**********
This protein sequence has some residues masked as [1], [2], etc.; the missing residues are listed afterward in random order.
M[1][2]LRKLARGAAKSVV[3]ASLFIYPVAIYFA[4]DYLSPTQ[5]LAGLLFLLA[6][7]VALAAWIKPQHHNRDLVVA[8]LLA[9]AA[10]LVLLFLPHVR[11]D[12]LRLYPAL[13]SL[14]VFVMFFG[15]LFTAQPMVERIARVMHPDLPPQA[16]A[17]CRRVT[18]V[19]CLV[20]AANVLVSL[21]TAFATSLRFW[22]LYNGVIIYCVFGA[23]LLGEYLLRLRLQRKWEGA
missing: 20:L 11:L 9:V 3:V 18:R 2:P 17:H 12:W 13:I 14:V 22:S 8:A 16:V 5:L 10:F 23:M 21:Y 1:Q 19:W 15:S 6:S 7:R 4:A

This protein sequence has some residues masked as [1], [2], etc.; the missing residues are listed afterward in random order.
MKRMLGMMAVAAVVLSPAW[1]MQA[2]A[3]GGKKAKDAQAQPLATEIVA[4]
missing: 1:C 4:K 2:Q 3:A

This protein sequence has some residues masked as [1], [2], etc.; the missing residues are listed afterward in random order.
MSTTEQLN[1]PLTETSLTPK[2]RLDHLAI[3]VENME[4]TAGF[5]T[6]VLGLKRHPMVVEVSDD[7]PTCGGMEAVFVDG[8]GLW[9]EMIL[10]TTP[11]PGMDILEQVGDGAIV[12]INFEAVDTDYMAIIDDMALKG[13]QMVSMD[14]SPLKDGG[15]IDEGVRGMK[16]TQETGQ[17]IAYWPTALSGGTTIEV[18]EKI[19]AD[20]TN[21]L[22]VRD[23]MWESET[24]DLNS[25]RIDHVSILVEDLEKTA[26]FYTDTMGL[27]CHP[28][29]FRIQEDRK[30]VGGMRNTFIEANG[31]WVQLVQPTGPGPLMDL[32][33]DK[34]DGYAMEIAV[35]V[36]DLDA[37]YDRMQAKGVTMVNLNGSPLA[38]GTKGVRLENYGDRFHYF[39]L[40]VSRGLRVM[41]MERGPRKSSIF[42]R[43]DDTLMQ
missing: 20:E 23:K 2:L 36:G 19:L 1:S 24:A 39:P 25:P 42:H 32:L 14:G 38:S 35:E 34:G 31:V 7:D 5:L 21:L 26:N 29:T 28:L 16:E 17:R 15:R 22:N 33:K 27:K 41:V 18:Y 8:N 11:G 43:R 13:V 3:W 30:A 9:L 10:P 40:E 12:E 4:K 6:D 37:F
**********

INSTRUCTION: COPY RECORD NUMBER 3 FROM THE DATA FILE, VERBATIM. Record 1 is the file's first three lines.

This protein sequence has some residues masked as [1], [2], etc.; the missing residues are listed afterward in random order.
MSTTEQLN[1]PLTETSLTPK[2]RLDHLAI[3]VENME[4]TAGF[5]T[6]VLGLKRHPMVVEVSDD[7]PTCGGMEAVFVDG[8]GLW[9]EMIL[10]TTP[11]PGMDILEQVGDGAIV[12]INFEAVDTDYMAIIDDMALKG[13]QMVSMD[14]SPLKDGG[15]IDEGVRGMK[16]TQETGQ[17]IAYWPTALSGGTTIEV[18]EKI[19]AD[20]TN[21]L[22]VRD[23]MWESET[24]DLNS[25]RIDHVSILVEDLEKTA[26]FYTDTMGL[27]CHP[28][29]FRIQEDRK[30]VGGMRNTFIEANG[31]WVQLVQPTGPGPLMDL[32][33]DK[34]DGYAMEIAV[35]V[36]DLDA[37]YDRMQAKGVTMVNLNGSPLA[38]GTKGVRLENYGDRFHYF[39]L[40]VSRGLRVM[41]MERGPRKSSIF[42]R[43]DDTLMQ
missing: 20:E 23:K 2:L 36:G 19:L 1:S 24:A 39:P 25:P 42:H 32:L 14:G 38:S 35:E 34:G 31:V 7:D 5:L 21:L 26:N 29:T 28:L 16:E 17:R 15:R 22:N 33:K 27:K 41:V 18:Y 8:N 11:G 43:R 13:V 3:W 30:A 9:L 10:P 40:E 12:E 4:K 6:D 37:F